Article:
Pilea peperomioides

Pilea peperomioides

Propagation

Plantlet cuttings – Little pups (plant babies) grow from the main stem and pop out of the soil around the mama plant. Wait until they are 2-3 inches tall, then use sterilized scissors to cut the stem away from the mother. Plant baby in soil or let root in water. It may take a month to establish fully.

Light

Bright, indirect (filtered) light.

Water

When the top two inches of soil are dry.

Growth

Slow to medium

Temperature

60-75F

Humidity

60% and above

About

Known as the Chinese money plant, pancake plant, UFO plant, friendship plant, and missionary plant, Pilea peperomioides foliage inspires the imagination. It features dark-green, glossy, round leaves that look like pancakes, large coins, or UFOs. The stems attach near the center of the leaf, an uncommon development among houseplants.

 

The stem is dark brown, upright, and unbranched. The leaves grow alternately up the stem to create a broad, outstretched appearance. Each leaf stem is spindly thin, with one round leaf at the end of each one. Chinese money plants average 8-12 inches tall and wide. The rounded leaves grow up to 4” in diameter.

 

This houseplant is one of the easiest to care for as it grows with minimal care or fuss. All it needs is adequately bright, indirect light and regular watering, and it will explode outwards. It does need to be rotated regularly to keep the growth even. Pilea peperomioides circular leaves are like little satellites – make sure they're receiving enough light, and the plant will thrive.

 

Chinese Money Plant Maintenance

Besides light and water, this houseplant benefits from being repotted every year or two. It will expand to fit its space, so if you want it to get bigger, move it up to a size larger container. Young plants start with thinner foliage, so you have to be a little patient in the beginning.

 

During the cold or winter months, the money plant growth slows down. This is normal. It more than makes up for it by often doubling or tripling in size once the weather warms up.

 

If you notice the leaves are curling, it is a sign the plant is stressed out. This is most often caused by a watering issue. Leaves that are curled down are getting too much water and are attempting to expand to accommodate the excess. Leaves curled upwards are a result of underwatering. The plant is trying to reduce its leaf surface to prevent water loss.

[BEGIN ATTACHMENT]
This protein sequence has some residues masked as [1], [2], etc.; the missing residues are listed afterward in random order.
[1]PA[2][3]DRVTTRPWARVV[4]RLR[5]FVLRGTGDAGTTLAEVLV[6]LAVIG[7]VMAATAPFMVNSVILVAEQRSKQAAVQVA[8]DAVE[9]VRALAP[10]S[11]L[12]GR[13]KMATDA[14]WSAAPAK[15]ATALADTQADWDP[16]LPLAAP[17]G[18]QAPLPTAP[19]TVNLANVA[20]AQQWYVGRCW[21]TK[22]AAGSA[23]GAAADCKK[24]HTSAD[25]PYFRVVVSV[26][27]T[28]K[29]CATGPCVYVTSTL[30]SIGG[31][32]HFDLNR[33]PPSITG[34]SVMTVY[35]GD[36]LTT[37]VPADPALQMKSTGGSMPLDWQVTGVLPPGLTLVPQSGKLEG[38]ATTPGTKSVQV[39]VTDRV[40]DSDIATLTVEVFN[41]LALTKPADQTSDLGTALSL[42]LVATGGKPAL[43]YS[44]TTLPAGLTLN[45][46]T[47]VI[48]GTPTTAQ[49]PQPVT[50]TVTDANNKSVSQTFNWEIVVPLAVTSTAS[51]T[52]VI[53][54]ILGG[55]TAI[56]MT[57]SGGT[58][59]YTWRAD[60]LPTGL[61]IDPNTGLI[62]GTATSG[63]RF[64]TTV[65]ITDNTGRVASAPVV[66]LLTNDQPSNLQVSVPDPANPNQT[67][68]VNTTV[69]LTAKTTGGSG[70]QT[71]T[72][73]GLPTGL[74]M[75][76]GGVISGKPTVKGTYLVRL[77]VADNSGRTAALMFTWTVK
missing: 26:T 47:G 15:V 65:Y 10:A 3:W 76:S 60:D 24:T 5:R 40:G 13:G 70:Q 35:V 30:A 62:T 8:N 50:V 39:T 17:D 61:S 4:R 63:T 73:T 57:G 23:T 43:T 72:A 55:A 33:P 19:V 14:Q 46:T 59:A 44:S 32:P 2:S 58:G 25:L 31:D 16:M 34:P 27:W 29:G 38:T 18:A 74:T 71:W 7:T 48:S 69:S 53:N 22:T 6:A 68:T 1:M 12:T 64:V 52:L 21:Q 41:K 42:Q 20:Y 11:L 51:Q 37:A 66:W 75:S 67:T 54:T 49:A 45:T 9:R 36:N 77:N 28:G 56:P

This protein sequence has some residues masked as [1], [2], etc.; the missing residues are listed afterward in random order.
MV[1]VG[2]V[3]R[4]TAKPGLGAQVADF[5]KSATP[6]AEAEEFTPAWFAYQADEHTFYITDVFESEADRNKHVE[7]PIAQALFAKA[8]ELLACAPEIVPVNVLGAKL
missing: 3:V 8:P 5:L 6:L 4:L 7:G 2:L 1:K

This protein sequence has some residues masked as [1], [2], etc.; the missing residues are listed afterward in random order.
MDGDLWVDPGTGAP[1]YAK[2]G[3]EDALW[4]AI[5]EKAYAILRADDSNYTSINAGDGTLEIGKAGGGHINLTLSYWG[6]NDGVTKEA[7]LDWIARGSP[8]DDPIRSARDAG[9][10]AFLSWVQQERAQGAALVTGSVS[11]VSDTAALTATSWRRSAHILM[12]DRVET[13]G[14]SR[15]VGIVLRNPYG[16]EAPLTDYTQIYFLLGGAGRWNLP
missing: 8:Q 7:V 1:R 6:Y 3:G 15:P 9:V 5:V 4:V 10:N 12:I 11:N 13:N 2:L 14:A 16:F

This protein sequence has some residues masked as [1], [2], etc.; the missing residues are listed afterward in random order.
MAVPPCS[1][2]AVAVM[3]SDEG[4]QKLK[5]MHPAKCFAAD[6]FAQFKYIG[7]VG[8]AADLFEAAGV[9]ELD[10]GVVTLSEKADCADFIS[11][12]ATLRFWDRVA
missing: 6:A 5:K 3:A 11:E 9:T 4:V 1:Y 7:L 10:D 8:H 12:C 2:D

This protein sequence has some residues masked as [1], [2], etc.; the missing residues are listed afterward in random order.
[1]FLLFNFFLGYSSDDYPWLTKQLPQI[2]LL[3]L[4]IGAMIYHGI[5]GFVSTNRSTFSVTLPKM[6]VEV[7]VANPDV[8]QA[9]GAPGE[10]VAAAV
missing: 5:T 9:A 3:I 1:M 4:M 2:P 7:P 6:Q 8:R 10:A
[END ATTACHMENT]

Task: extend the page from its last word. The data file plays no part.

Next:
Overwatering is a common issue because the foliage holds quite a bit of water, and it is easy to overdo it without realizing it. Only water when the top 2-3 inches of soil are dry.

 

Pilea peperomioides leaves have little white spots on them called stomata. These spots are actually pores and completely normal. They play an essential part in photosynthesis.

 

The Pass It On Plant

Pancake plants were known as pass-it-on-plants long before social media brought them into the spotlight. They earned this name from being extremely easy to propagate. Little pup plantlets pop up around the mother plant regularly and with little effort from the grower, creating a constant supply of plant babies. Amateurs and hobbyists shared their plantlets, and the little Pilea found its way worldwide through houseplant enthusiasts. However, even though it was popular, it wasn't widespread.

 

This Pilea was first collected in southern China in 1906 by a German botanist. These specimens were described, cataloged, and then forgotten. Then, in 1945, a Norwegian missionary brought a cutting back from China – a journey that took him a year and in which the little Pilea cutting survived. From there, he grew it and gave the plant babies to friends across Europe.

 

They weren't commercially cultivated until the late 2010s, yet so many people already had a plant thanks to friends. Avid collectors and plant enthusiasts knew about them, but the general public hadn't quite discovered them until recently.

 

A fascinating part of this story is that for quite a while, no one knew what exactly this houseplant was or where it originated. Due to its roundabout appearance on the houseplant scene so many years after its first "discovery," the species' name didn't get passed on with the plantlets. It wasn't until the late 1970s that a Kew botanist figured out the houseplant with funny round leaves was the same plant the German botanist described many years ago.

Other Notes

Plants dropping their lower leaves and only growing foliage at the top aren't receiving enough light. You can leave plantlets around the main plant to create a fuller appearance.

Photos from Our Community!